The risk of relying on the wine-buying advice of other people is that your spouse or significant other may suddenly conclude that you’re no longer qualified to buy the wine. And, indeed, ever since I began enlisting the assistance of others in buying wine for this column’s tasting sessions, my wife has concluded that she likes it better when I rely on people whose wine expertise exceeds my own.
So when my regular wine-buying pal Fredi was unavailable for this week’s column, the responsibility for buying the wines fell to his wife, Wendy. Happily, she and I share a palate. And we also both respect for the opinions of David Sharp, the proprietor of the North Oakland wine shop the Wine Mine.
For this week’s tasting, David helped Wendy assemble a low-budget version of the Judgment of Paris — the famous 1976 wine face-off in which California wines bested their French counterparts in a blind taste test. You might call ours the Judgment of Europe, since we paired three Californians against two wines from France and one from Spain. California bested France once again, but Spain held its own.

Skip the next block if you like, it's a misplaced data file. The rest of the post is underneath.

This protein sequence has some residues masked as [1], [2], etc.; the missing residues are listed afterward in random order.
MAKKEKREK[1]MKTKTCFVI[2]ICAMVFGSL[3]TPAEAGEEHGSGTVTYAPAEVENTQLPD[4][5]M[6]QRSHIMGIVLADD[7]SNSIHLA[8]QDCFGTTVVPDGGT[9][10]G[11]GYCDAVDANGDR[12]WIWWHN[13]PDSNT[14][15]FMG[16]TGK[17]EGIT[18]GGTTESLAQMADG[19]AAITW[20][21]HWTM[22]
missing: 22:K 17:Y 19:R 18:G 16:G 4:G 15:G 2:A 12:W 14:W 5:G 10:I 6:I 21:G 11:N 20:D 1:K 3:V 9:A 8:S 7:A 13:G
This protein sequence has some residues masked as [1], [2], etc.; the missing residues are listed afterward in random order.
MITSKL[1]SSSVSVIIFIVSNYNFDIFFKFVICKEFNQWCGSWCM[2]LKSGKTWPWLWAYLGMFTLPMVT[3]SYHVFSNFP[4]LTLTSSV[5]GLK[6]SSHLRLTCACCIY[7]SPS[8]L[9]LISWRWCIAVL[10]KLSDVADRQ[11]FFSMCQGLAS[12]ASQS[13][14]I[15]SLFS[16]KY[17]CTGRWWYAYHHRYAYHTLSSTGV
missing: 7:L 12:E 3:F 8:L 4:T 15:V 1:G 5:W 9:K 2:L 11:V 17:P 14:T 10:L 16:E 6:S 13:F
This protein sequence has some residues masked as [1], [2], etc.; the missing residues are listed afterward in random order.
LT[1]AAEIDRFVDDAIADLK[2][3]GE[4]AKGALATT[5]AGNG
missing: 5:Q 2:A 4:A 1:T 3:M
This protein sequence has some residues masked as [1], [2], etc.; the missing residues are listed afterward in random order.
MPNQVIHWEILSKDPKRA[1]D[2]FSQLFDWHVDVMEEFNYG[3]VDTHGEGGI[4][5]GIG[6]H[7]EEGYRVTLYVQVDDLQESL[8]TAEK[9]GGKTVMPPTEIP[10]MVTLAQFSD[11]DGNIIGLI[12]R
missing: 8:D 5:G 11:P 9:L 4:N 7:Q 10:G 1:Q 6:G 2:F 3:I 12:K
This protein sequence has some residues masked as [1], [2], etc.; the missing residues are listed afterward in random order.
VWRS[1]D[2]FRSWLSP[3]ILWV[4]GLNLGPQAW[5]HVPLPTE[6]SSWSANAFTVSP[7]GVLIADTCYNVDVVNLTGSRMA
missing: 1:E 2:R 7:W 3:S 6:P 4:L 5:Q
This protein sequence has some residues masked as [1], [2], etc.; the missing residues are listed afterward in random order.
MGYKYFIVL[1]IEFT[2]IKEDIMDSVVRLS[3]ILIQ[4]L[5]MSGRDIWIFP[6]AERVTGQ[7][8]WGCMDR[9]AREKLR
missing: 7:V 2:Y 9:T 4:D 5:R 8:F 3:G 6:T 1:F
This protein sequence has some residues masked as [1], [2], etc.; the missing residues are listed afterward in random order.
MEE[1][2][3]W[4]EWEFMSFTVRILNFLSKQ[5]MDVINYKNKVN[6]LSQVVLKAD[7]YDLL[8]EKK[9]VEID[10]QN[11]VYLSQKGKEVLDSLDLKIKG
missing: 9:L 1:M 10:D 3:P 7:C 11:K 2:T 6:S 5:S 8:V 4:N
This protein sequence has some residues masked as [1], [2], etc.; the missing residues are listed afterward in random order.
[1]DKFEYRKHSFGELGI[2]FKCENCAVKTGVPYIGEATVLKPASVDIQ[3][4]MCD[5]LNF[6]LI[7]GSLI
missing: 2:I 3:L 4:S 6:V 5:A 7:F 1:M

Because our dinner went better with whites, we started with the reds. The first contest was between two field blends. The night’s hands-down winner was the 2006 Ten Mile Broken Road ($8.99), a blend of Petite Sirah, Zinfandel, Barbera, and Carignane. Fredi thought it was bold and fruity, with a fantastic nose. Judy and I appreciated its peppery tang. Wendy and I thought it was the night’s best value. Fredi was the only person to prefer the 2007 Chateau De Nages Costieres De Nimes Reserve ($9.49), a Rhone blend. He loved its light nose and elegant body, and found it delicious with crab. Kathy, Mark, and Wendy found it lacking in flavor.
Our second contest was among two fruity reds. I loved the 2007 Four Vines Old Vine Cuvee Zinfandel ($9.99), which danced on the tongue like a crisp Viognier. Wendy thought it had an appealing flavor of dirt, but Kathy only registered the dirt, and not the appeal. Judy said the 2008 Altovinum Evodia Old Vines Garnacha ($7.99) reminded her of communion wine — but in a good way. Fredi detected strawberries and fruit, and we all found it a great complement to a strong blue cheese we were eating.
Once we started dinner, we shifted to a pair of unoaked whites, and once again California slaughtered France. Since we were eating crab, our note-taking suffered, but everyone except Judy liked the sweetly fruity 2006 Bacage Chardonnay ($9.99), and thought it paired nicely with the crab. As for the 2008 Pierre Spare Alsace One ($6.99), only the Europhile Fredi had anything nice to say, calling it citrusy and well-balanced.